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How's Life? 2020

Measuring Well-being

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How’s Life? charts whether life is getting better for people in 37 OECD countries and 4 partner countries. This fifth edition presents the latest evidence from an updated set of over 80 indicators, covering current well-being outcomes, inequalities, and resources for future well-being. Since 2010, people’s well-being has improved in many respects, but progress has been slow or deteriorated in others, including how people connect with each other and their government. Large gaps by gender, age and education persist across most well-being outcomes. Generally, OECD countries that do better on average also feature greater equality between population groups and fewer people living in deprivation. Many OECD countries with poorer well-being in 2010 have since experienced the greatest gains. However, advances in current well-being have not always been matched by improvements in the resources that sustain well-being over time, with warning signs emerging across natural, human, economic and social capital. Beyond an overall analysis of well-being trends since 2010, this report explores in detail the 15 dimensions of the OECD Better Life Initiative, including health, subjective well-being, social connections, natural capital, and more, and looks at each country’s performance in dedicated country profiles.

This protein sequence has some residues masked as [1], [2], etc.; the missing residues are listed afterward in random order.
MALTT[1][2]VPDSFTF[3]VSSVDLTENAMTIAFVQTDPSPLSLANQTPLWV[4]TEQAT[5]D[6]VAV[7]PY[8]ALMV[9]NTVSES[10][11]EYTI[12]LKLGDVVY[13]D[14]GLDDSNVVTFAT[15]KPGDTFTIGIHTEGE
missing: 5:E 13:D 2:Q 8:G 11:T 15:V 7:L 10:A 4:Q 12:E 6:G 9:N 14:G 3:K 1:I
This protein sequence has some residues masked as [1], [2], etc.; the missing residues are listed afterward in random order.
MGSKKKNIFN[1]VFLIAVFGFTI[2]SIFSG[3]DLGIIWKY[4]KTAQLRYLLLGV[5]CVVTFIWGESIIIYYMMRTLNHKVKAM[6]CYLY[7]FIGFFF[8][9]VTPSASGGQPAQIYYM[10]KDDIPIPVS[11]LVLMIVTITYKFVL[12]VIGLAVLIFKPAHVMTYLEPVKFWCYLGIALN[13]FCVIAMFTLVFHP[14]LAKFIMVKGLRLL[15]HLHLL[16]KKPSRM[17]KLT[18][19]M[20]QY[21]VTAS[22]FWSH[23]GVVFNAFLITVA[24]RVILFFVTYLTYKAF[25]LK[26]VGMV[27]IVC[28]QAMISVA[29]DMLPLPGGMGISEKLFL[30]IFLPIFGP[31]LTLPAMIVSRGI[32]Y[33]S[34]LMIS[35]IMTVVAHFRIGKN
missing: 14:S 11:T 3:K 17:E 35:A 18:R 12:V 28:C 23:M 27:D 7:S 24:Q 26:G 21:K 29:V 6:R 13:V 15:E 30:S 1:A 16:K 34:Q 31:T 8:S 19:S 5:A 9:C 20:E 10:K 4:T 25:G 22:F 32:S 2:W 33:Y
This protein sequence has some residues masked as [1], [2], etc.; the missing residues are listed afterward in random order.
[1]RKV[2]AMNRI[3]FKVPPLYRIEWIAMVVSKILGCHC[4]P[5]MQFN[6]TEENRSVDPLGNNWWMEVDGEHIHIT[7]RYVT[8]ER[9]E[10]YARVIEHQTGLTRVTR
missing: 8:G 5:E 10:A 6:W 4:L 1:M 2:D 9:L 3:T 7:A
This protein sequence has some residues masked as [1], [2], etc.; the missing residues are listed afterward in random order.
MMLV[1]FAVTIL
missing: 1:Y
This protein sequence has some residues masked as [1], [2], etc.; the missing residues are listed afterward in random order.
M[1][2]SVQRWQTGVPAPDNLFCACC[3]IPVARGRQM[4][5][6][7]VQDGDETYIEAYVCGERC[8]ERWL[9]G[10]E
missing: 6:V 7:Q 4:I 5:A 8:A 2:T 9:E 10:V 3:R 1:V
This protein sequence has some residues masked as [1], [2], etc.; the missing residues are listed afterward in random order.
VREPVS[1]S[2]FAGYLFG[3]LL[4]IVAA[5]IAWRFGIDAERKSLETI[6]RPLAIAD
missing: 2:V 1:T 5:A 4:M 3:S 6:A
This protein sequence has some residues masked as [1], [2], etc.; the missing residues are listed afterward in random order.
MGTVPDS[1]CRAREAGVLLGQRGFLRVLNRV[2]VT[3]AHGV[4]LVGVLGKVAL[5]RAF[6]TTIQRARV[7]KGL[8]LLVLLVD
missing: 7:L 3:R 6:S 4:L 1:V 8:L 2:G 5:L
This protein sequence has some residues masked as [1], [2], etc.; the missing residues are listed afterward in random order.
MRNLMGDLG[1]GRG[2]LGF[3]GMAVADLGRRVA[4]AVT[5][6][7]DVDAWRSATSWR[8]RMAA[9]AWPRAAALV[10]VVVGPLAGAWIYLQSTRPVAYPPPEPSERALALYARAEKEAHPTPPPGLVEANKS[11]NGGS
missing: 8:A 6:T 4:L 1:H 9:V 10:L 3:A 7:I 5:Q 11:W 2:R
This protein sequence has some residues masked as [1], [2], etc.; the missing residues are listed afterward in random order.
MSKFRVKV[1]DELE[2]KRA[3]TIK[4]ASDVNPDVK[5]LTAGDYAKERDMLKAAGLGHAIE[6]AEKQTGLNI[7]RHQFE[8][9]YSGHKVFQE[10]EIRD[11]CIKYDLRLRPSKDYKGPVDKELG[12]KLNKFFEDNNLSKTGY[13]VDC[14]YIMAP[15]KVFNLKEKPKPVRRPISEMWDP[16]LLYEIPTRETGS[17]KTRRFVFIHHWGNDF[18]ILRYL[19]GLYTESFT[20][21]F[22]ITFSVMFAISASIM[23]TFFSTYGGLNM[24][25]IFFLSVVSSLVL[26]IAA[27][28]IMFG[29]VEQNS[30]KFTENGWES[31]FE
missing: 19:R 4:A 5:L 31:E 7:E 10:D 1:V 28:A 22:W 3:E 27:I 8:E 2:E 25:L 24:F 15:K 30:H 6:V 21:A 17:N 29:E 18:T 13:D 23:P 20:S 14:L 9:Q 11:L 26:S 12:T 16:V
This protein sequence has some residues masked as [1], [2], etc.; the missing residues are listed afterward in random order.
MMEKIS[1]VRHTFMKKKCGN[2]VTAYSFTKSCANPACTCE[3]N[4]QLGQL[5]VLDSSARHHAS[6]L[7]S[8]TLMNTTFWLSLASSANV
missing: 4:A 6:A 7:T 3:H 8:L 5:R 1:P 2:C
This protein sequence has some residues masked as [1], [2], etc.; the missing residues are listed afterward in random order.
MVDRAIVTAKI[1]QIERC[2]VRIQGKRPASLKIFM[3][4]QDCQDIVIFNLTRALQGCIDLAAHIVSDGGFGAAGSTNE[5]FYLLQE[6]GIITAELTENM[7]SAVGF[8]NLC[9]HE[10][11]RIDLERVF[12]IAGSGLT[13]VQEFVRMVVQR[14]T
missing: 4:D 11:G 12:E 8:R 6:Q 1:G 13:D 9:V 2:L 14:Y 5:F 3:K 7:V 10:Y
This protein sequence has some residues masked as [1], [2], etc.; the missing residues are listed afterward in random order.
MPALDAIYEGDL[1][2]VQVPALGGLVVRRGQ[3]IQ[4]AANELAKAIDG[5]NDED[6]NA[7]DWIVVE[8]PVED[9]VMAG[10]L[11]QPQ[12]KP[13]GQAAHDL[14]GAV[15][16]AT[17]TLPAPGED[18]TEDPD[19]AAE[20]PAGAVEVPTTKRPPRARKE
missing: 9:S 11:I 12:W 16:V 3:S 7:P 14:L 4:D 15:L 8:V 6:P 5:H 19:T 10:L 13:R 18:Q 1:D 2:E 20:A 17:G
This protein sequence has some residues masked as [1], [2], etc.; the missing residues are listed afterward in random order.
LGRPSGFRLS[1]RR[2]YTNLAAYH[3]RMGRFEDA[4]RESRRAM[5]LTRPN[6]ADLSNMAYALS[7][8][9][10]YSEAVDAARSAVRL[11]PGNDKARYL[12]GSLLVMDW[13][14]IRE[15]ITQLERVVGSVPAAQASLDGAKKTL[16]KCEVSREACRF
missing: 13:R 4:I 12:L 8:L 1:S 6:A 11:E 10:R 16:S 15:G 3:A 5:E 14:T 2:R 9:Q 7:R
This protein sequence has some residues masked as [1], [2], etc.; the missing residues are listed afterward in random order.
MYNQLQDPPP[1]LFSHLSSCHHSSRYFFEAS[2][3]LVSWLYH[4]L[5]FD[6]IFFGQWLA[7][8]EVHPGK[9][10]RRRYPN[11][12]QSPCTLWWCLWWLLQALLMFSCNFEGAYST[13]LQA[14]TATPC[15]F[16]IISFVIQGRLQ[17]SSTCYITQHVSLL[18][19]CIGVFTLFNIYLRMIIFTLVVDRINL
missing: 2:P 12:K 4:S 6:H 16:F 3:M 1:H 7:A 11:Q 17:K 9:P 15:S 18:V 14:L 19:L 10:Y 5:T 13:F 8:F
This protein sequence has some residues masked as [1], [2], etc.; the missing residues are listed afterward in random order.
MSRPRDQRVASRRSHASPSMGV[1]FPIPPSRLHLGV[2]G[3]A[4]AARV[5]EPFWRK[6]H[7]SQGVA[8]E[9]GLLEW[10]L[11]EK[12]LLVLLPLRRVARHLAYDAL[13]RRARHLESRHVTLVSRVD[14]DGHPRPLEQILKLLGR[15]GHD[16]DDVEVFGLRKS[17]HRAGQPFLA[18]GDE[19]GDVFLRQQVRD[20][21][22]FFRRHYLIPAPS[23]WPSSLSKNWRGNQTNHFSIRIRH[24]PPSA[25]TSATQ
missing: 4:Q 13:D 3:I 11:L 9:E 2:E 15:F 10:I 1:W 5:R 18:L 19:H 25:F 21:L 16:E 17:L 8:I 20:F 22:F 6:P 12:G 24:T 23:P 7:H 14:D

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Income and Wealth

Together, income and wealth shape households’ economic well-being. Since 2010, OECD average household disposable income per capita has increased by 6%, cumulatively. Meanwhile, household median net wealth has fallen by 4%. In European OECD countries, 1 in 5 households find it difficult to make ends meet, and across the OECD nearly 1 in 8 live in relative income poverty. Additionally, more than 1 in 3 households are financially insecure, meaning that, while not currently income poor, they would be at risk of falling into poverty if they had to forgo 3 months of income. On average, people in the top 20% of the income distribution earn 5.4 times more than people in the bottom 20%. The wealthiest 10% of households own more than half of all household wealth. Younger people are more likely to live in households with lower income and wealth, and are at greater risk of poverty.

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